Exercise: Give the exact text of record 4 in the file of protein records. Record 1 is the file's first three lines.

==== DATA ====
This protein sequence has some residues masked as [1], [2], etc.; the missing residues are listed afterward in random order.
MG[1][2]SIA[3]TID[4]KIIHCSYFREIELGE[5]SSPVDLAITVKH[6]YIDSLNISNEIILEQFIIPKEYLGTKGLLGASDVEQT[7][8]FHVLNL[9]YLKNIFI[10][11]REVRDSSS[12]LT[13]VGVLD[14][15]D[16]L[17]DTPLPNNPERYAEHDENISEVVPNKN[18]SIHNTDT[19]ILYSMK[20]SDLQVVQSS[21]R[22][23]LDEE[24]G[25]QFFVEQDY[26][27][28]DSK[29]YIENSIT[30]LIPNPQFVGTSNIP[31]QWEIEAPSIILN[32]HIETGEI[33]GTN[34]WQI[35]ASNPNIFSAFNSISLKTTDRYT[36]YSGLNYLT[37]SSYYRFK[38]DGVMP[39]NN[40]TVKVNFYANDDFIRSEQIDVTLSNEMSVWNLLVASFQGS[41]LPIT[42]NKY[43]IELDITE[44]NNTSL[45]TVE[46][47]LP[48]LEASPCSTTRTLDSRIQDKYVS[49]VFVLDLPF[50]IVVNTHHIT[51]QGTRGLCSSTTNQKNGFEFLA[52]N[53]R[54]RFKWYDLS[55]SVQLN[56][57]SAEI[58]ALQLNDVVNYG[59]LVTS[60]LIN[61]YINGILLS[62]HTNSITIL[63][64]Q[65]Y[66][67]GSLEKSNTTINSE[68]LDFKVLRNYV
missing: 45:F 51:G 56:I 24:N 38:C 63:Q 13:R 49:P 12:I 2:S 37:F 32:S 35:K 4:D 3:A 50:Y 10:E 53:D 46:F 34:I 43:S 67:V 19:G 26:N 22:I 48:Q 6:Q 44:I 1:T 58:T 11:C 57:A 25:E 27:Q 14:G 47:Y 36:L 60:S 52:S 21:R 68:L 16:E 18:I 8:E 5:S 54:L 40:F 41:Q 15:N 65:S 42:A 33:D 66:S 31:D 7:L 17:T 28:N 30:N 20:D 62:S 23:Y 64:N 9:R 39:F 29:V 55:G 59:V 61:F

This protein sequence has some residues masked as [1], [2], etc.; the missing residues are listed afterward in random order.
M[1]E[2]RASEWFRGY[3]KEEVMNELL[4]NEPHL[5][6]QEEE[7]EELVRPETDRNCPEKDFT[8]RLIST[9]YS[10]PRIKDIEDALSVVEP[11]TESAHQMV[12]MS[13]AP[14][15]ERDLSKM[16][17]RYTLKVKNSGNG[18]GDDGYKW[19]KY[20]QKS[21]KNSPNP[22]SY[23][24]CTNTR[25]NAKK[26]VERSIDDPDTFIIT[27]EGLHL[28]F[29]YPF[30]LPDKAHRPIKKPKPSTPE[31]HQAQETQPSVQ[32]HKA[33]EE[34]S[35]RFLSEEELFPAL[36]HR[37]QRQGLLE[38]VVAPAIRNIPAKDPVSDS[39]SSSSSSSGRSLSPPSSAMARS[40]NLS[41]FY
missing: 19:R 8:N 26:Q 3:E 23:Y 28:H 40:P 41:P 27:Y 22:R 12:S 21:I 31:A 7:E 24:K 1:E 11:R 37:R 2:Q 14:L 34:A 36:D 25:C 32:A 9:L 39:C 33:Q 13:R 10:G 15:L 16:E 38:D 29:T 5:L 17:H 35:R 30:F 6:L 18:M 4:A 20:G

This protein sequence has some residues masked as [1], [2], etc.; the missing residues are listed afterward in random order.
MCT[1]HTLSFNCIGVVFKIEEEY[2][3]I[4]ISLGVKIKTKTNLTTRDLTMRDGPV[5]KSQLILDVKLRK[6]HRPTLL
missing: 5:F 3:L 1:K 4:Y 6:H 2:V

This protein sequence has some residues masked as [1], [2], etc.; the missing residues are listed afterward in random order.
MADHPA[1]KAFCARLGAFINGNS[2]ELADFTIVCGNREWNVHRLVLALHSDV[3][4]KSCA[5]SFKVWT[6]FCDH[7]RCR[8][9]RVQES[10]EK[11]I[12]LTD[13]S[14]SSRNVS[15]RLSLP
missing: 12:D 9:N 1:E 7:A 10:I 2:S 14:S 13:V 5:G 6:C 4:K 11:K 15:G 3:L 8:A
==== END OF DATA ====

This protein sequence has some residues masked as [1], [2], etc.; the missing residues are listed afterward in random order.
MADHPA[1]KAFCARLGAFINGNS[2]ELADFTIVCGNREWNVHRLVLALHSDV[3][4]KSCA[5]SFKVWT[6]FCDH[7]RCR[8][9]RVQES[10]EK[11]I[12]LTD[13]S[14]SSRNVS[15]RLSLP
missing: 12:D 9:N 1:E 7:A 10:I 2:S 14:S 13:V 5:G 6:C 4:K 11:K 15:G 3:L 8:A